At the moment, The Blacklist has us over a barrel — it has many of its viewers over a barrel. It’s hard to not be in this position after all of the mind-bending reveals of the past two episodes on NBC. We’re left with this show to constantly wonder many questions, but the primary one remains the same: Who is this imposter Raymond Reddington?
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There have long been theories out there about Reddington’s identity and for a while, the Imposter Theory was among the most substantial. That was validated leading out of season 5, but others persist. This brings us to the Katarina Theory — otherwise known as Rederina in some circles. It’s a fascinating, divisive theory that is all over the internet and one that is certainly worth pondering on the other side of the trial from last night. “Reddington” bandied about the name of Katarina while speaking to the jury about his own supposedly-treasonous ways, and while he was telling the narrative with himself in the third person, you could almost view this as him detaching himself from the Reddington in the past. You could see him viewing this all from a distant, and he did not speak of Katarina with a heart full of disdain. Instead, it felt more forlorn and longing. There is pain there.
There are arguments as to why Reddington could be Katarina in disguise — Katarina apparently was involved in reaching out to Hans Koehler, she had the incentive to disappear, and there is a substantial, meaningful reason why Reddington cares for Liz Keen so. If he is not her father, could Reddington really be her mother? There are tiny nods, Easter eggs, and all sorts of evidence out there to support this notion. One of the most intriguing players in all of this is Katarina’s father Dom, who Reddington has some element of a relationship with and we’ve seen that play out. Does Dom know more and understand so much more than he’s ever let on? You can also go back to what Reddington whispered to Alexander Kirk — it seemed to surprise him, and there may only be a few ways in which Reddington could surprise him.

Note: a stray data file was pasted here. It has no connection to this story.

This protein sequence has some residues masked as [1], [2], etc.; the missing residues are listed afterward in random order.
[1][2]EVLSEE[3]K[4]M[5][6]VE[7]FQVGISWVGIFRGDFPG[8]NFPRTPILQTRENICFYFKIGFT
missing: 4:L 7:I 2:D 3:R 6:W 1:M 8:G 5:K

Then, there are arguments to the contrary, even still — biologically, it’s still hard to believe that Reddington would be able to keep this secret under wraps given his history in both FBI and police custody. It also doesn’t seem supported by characters within the story who knew Katarina — it’s never come under suspicion unless select characters from the past like Mr. Kaplan were very good liars. Would an Imposter Reddington really be able to hide from Kate their true identity as Katarina — and if Mr. Kaplan were to figure that out, why didn’t she unleash that particular reveal as blackmail?
It’s possible that Reddington is actually Katarina, and the inconsistencies within the story just get ironed out and/or justified as the sort of thing that happens within a primetime television show that lasts for years. Yet, the audience reaction would prove polarizing, with one critique already being that this twist is too much out of a daytime soap than a complicated crime show.
This is the one to us that is the most appealing — the Imposter Reddington is a secret sibling to either the original Raymond or Katarina, someone who knows and understands their secrets. If he was Katarina’s brother, for example, it would still explain the scenes in “Cape May” — something has to. That episode is a fulcrum for this entire debate. They validate that whoever this Reddington was, they knew Katarina unless it is meant to be a blatant misdirect, one that would feel tragically disappointing. You could also argue that maybe the imposter is a different Reddington, as well, one who knew Katarina and loved her perhaps more than even the real version ever did. He could be the one who was so desperate he would be found out that he underwent an operation to become his late brother, to learn his truth, and move forward with his life.
The end conclusion
No matter who Raymond Reddington truly is, there needs to a be a tangible connection to Liz Keen. Having it be some random person, not related to her either by a deep family connection or some sort of specific sense of duty, would feel utterly implausible. No matter what the reveal is, Rederina or otherwise, it would be preferable to spend time on the other side, to see and understand better why the writers went this route.
As for whether or not that happens, all we can do is take optimism on the current state of the ratings — smaller in percentage to season 5, but certainly consistent throughout the year.
What is your theory?
Who do you think this Reddington truly is? Let us know your assorted thoughts/theories in the comments. (Photo: NBC.)